Hotelier Feels Let Down Over Distressed Patient

St Mary's Hospital

An Islands’ hotel manager says she feels angry and let down by the health services on Scilly following an incident where a guest suffering severe mental distress was eventually accompanied from the islands by Police.

Joan Shiles from St Mary’s Hall Hotel said she rang the hospital for help and advice, but was left to deal with the guest for two days with very little support.

At one point, Joan says she was told she should evict the guest onto the street and let the Police deal with the problem, which she refused to do as the person was in such poor state.

Joan praised the actions of the Police, the Council’s Adult Social Services team and Park House staff in helping to resolve the situation as best they could. Without them, she says, she would have been unable to continue running the hotel.

But Joan, a former psychiatric nurse, says she feels the hospital left her, “without any real answers” at a time when she needed advice on how to deal with the situation.

She added, there is, “never, ever any good reason to leave someone in distress like that.”

Joan says she hopes that in the future, if an accommodation owner rang the hospital, they would provide appropriate contacts and advice to deal with the situation.

Local GP, Dr John Garman from the Health Centre, said St Marys Hospital is not equipped to look after mental health patients and does not have a registration with the Care Quality Commission to look after such patients, although there are procedures in place on the Islands to deal with mental health problems.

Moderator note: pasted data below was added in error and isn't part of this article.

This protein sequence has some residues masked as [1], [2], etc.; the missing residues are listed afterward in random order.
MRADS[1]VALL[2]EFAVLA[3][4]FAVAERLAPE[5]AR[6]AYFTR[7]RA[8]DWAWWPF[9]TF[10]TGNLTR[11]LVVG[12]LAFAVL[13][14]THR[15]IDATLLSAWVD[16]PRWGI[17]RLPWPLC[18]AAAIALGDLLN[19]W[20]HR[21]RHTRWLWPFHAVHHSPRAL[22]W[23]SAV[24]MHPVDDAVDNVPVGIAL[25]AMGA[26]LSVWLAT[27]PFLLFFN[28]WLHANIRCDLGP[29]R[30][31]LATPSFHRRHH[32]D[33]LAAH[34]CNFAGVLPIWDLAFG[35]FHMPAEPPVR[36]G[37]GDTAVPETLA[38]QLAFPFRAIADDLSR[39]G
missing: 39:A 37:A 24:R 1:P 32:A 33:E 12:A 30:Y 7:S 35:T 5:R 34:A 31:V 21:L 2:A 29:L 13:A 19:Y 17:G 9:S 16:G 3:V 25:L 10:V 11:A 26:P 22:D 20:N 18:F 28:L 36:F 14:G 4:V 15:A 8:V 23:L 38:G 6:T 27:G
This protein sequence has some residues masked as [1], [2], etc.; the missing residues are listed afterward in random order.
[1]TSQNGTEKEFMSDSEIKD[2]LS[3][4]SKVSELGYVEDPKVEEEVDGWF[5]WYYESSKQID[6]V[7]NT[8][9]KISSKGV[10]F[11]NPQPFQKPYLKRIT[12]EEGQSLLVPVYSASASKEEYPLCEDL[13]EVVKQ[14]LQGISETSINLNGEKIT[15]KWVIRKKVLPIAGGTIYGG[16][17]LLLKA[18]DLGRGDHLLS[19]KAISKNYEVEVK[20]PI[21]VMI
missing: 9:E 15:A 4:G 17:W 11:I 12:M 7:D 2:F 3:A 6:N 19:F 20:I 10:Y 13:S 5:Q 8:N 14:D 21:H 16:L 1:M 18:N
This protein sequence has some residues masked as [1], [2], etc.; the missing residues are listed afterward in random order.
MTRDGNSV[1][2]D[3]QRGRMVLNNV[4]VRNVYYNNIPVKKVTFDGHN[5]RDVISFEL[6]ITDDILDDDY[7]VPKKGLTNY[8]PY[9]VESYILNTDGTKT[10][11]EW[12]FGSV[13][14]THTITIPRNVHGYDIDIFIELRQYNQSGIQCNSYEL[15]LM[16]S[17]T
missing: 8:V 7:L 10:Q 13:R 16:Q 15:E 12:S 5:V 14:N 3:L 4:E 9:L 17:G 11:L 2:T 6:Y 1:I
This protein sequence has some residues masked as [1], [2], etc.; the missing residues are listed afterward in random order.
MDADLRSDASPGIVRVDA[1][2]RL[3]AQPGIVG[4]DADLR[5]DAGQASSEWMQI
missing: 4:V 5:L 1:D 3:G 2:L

Dr Garman said there is an approved doctor with specific mental health training on the Islands at all times who can assess a patient, and if it is felt appropriate, an approved social worker will then be flown from the mainland to assist with the mental health assessment.

He said the issue of a place of safety is currently not resolved. A draft policy was laid out to upgrade the facilities at the hospital to provide a place of safety. However it could not be ratified as not all agencies on the Island would sign up to it, meaning, he said, that they could not ensure the security of either the patients involved, or the other patients in the hospital.

The Primary Care Trust issued a statement yesterday evening, which said: “On behalf of all agencies involved in health and care on Scilly we are very sorry to hear about this patient’s experiences. There will be a thorough investigation to establish the facts and we will provide further comment on services for islanders and holidaymakers in due course.”